To paraphrase John Kerry, I was right then, and I am right now. Here are some excerpts from an article in tomorrow’s Legal Times, via Law.com:

In 1999, during the height of the Internet boom, a San Francisco Bay area law firm named Gunderson Dettmer Stough Villeneuve Franklin & Hachigian did something extraordinary: The firm raised first-year associate salaries from around $100,000 a year to $125,000 a year with a guaranteed $20,000 bonus — a total compensation package of $145,000 a year.

Gunderson was competing for top law students who were suddenly imagining other career tracks at the new crop of Internet startups, companies that could offer stock options and an exciting work environment along with the huge salaries.

Other California law firms soon rushed to keep up — and before long, sky-high salaries at Internet startups and law firms had spread across the country. . . .

[I]n 2004, though, the landscape is drastically different. The Internet startups that lured law students with promises of riches are now mostly defunct. Many associates who left law firms for these seemingly lucrative jobs found themselves unemployed within months.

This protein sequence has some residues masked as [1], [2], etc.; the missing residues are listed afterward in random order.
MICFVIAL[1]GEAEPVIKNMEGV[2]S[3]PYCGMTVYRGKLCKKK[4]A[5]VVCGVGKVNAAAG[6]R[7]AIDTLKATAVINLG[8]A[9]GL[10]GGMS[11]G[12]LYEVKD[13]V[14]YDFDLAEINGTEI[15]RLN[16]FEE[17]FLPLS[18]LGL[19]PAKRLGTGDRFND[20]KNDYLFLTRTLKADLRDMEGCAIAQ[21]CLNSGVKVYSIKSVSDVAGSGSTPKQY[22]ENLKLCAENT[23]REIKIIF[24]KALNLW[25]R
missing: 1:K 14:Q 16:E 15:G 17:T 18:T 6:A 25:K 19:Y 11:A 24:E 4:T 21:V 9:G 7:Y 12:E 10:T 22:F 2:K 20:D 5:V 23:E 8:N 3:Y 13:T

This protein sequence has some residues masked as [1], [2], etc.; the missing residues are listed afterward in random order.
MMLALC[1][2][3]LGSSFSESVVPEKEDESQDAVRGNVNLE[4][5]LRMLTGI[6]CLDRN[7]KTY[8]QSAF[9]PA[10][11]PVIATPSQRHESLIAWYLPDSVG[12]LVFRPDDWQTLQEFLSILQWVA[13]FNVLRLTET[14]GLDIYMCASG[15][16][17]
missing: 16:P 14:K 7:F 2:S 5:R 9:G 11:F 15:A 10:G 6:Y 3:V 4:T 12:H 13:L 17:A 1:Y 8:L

And yet there is still one significant result left over from those heady days: the $125,000 annual salary for first-year associates at the . . . largest firms. . . .

How have those salaries affected the associates — and the firms themselves?

The firms have had to figure out ways to come up with what can add up to a huge amount of money. On average, salaries across the board jumped about $40,000 in one year. Multiply that by all the associates at a firm (since all salaries are adjusted along with first-year salaries), and the bigger firms were paying out millions of dollars more per year.

Firms mainly pursued three options to cover the increase: Take money from the partners’ share; increase billing rates for clients; or require more billable hours.

Most firms chose a combination of the three options. The billable hours requirements rose at many firms. . . .

RAISING THE PRESSURE

One thing is certain: Associate life has certainly changed as a result of the California shock wave. When Gihan Fernando, assistant dean for career services at Georgetown University Law Center, first heard about the salary raises back in 2000, he worried about their effect on new lawyers.